Treatment of Androgen-Related Hair Loss in Women

  • Address underlying causes of androgen excess
  • Improve blood glucose regulation – low glycemic index diet, blood glucose normalizing supplements (such as glucomannan, fenugreek, or bitter melon), and regular exercise
  • Increase antioxidant intake – vitamin C, vitamin E, selenium, green tea
  • Saw palmetto extract – reduces the formation of dihydrotestosterone (DHT) a more potent form of testosterone that is often elevated in male and female pattern hair loss.  Works in a similar manner to Propecia (finasteride) – a prescription drug often used in female hair loss.

Treatment of Nutrient Deficiency-Related Hair Loss in Women

  • Test hydrochloric acid levels to ensure nutrients from food are being absorbed and supplement when necessary
  • A high-potency multivitamin and mineral formula (with iron when indicated)
  • Flaxseed or fish oil daily as a source of essential omega-3 fatty acids

Hair loss in women is a concern that should be taken seriously.  Although some hair loss naturally occurs with aging there may be another underlying cause of hair loss.  Consult with your Naturopathic Doctor if hair loss is a concern for you.  There is help available.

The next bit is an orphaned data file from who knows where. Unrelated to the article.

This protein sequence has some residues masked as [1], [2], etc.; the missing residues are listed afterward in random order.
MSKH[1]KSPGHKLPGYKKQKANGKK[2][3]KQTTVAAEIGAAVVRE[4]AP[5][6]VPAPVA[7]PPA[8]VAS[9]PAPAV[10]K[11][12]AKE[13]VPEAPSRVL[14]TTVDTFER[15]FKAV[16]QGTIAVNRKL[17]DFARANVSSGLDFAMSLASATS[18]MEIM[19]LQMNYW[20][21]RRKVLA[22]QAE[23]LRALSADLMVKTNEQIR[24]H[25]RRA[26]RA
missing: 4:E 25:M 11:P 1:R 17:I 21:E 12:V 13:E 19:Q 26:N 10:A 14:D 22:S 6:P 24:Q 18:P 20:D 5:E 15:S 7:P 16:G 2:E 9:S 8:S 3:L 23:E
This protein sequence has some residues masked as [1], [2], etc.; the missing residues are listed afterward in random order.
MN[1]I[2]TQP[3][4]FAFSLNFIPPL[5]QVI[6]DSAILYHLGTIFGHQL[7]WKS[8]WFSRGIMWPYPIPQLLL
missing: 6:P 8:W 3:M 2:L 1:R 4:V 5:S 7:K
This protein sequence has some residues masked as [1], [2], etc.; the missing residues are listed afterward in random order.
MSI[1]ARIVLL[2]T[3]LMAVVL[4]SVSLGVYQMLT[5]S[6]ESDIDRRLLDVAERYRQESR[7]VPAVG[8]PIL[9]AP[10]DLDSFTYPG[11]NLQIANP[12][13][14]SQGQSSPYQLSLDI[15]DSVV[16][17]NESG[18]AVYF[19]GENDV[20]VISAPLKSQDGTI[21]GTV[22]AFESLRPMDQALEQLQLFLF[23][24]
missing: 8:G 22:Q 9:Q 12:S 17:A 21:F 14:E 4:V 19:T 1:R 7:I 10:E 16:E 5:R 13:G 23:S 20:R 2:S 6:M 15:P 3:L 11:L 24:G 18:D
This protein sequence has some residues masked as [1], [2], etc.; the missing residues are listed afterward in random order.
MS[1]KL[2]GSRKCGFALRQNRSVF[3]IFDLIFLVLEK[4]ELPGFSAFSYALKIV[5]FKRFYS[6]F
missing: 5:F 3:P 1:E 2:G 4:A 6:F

Disclaimer

The advice provided in this article is for informational purposes only.  It is meant to augment and not replace consultation with a licensed health care provider.  Consultation with a Naturopathic Doctor or other primary care provider is recommended for anyone suffering from a health problem.

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About the Author

Dr. Lisa Watson is a licensed Naturopathic Doctor (ND) practicing in Toronto, Ontario, Canada. Dr. Watson advocates the use of natural therapies backed by traditional knowledge and scientific research to help her patients, family, friends and readers to achieve optimal wellness.

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Comments

  1. Dorin Chirtoaca Nov 29, 2010

    I like your article

  2. Merle Odlum May 30, 2012

    Really hepful article

  3. Dianne Jan 10, 2014

    Hello,

    Could you recommend someone who can help me with my hair problem in the Pennsylvania area–it can be a nearby state if need be.

  4. drlisawatson Feb 28, 2014

    Contact the Pennsylvania Association of Naturopathic Physicians – they’ll be able to help you find an ND who is well versed in hair loss.
    http://www.panp.org/